Online education is not for everyone, nor is everyone adequately prepared for it. It’s a different beast, there’s a lot more accountability and — unsurprisingly — a lot more gear involved.
I want to first say: you can do it. You made it to WSU this fall, whatever that looks like, so now you have no choice but to do it. And you can. Trust me.
Spring semester was a shock, but I learned quickly what would and wouldn’t work for entirely distanced learning and found that the distanced part of the learning wasn’t so bad after some adjustments.
The very first thing I want to share is WSU’s hotspot and Chromebook program, an incredible thing WSU is doing to assist students in their transition to online learning. All you have to do is apply.
“We don’t ask you why you need it, we don’t ask you to provide economic need … No questions asked,” said Craig Parks, vice provost for system innovation and policy.
If you’ve been considering upgrading your current WiFi or laptop situation, this may be a good time to do that.
This past spring, I was ridiculously thankful to have an external computer monitor my apparently-genius freshman self bought; it’s obviously entirely optional, but I would strongly recommend getting one. These do not have to be expensive or fancy as they’re frequently at Goodwill. They need to be just enough to help you take notes, interact with documents or fill out a worksheet when you’re in a Zoom meeting.
Next, you’ll want a planner that works for you. My first experience with online courses several years ago made one thing painfully clear: it’s much easier for due dates to be forgotten. Save your grades now and invest in a planner. There are online planners and an insane array of paper planners including kits you can buy and download from Etsy, customizable disc-bound planners and super basic ones. Trust me, it’ll help a lot.
Find – and I cannot stress this enough – a desk organizer. Your desk, table or lap will be your entire school life for the next five (possibly more) months, so finding a place for your notebooks, papers, your new planner and textbooks will help keep you sane.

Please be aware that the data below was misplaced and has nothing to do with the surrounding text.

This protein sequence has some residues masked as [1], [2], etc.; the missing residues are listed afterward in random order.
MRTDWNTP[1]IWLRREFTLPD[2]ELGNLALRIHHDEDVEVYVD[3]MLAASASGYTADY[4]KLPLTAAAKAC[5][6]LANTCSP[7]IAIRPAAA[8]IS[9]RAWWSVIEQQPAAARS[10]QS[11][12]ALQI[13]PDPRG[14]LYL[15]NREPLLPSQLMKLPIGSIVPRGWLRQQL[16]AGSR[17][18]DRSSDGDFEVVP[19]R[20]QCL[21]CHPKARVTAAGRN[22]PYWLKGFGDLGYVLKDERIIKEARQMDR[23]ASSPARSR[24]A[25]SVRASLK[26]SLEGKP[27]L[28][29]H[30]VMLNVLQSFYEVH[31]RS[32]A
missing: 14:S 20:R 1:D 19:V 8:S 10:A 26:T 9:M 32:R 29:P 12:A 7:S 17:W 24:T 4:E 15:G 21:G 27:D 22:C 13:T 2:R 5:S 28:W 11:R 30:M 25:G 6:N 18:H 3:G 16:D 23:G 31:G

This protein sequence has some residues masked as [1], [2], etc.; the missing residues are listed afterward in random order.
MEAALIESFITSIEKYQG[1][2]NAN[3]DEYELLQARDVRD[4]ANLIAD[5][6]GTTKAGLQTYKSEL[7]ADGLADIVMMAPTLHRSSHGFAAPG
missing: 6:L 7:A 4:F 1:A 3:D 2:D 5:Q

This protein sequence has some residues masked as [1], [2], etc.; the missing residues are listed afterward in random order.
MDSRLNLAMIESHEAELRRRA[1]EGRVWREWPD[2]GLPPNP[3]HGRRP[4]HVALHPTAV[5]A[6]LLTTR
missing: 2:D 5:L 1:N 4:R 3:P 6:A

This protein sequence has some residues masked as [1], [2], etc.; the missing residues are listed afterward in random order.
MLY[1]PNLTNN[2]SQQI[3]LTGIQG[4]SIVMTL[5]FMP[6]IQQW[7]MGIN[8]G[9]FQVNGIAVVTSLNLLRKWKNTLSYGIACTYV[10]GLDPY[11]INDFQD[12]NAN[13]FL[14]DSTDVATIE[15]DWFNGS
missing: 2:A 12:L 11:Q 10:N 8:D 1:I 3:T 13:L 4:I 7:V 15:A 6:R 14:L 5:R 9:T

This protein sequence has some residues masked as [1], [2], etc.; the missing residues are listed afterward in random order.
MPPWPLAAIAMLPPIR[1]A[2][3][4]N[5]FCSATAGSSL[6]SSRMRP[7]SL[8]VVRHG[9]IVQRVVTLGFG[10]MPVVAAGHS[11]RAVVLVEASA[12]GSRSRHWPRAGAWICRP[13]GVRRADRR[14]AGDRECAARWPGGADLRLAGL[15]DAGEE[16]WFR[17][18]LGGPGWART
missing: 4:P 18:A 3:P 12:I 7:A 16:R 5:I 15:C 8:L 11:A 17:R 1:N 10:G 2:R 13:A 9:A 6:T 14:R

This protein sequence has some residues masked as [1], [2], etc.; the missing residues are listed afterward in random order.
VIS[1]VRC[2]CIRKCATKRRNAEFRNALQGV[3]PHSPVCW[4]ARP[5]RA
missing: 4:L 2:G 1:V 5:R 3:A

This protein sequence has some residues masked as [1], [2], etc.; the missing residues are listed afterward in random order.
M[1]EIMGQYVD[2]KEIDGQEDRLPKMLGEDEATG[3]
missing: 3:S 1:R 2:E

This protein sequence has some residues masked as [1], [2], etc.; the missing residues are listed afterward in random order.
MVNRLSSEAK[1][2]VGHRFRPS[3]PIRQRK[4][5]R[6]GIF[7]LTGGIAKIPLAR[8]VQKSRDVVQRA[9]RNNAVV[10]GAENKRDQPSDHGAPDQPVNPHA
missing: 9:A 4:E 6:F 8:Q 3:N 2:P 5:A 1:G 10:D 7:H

I’m not sure how many people own printers, but if you’re not on campus, you’re going to want to plan ahead to find where you’ll print. Most libraries offer printing for a small price per sheet, or local office supply stores like Office Max and Staples may offer something similar.
With distance learning comes a lot of downtime, so you may want to consider picking up a new hobby. Musical instrument sales have increased during COVID-19, which means more people are finally following that desire to learn guitar or piano. This is a time to pick up something new.
This semester’s education will be wildly different from anything we’ve experienced before, but we do have an advantage: we know ahead of time that it’s coming.
“Think about those items you have in your current living situations,” said Dean Luethi, director of the WSU School of Music. “If you know it’s coming, you’ll be prepared … [if nothing happens], you’ll have a welcome reprieve you didn’t know you’d have.”
The biggest step anyone could have taken this summer was deciding to continue attending WSU this fall no matter what, and you’ve done that. The rest is cake.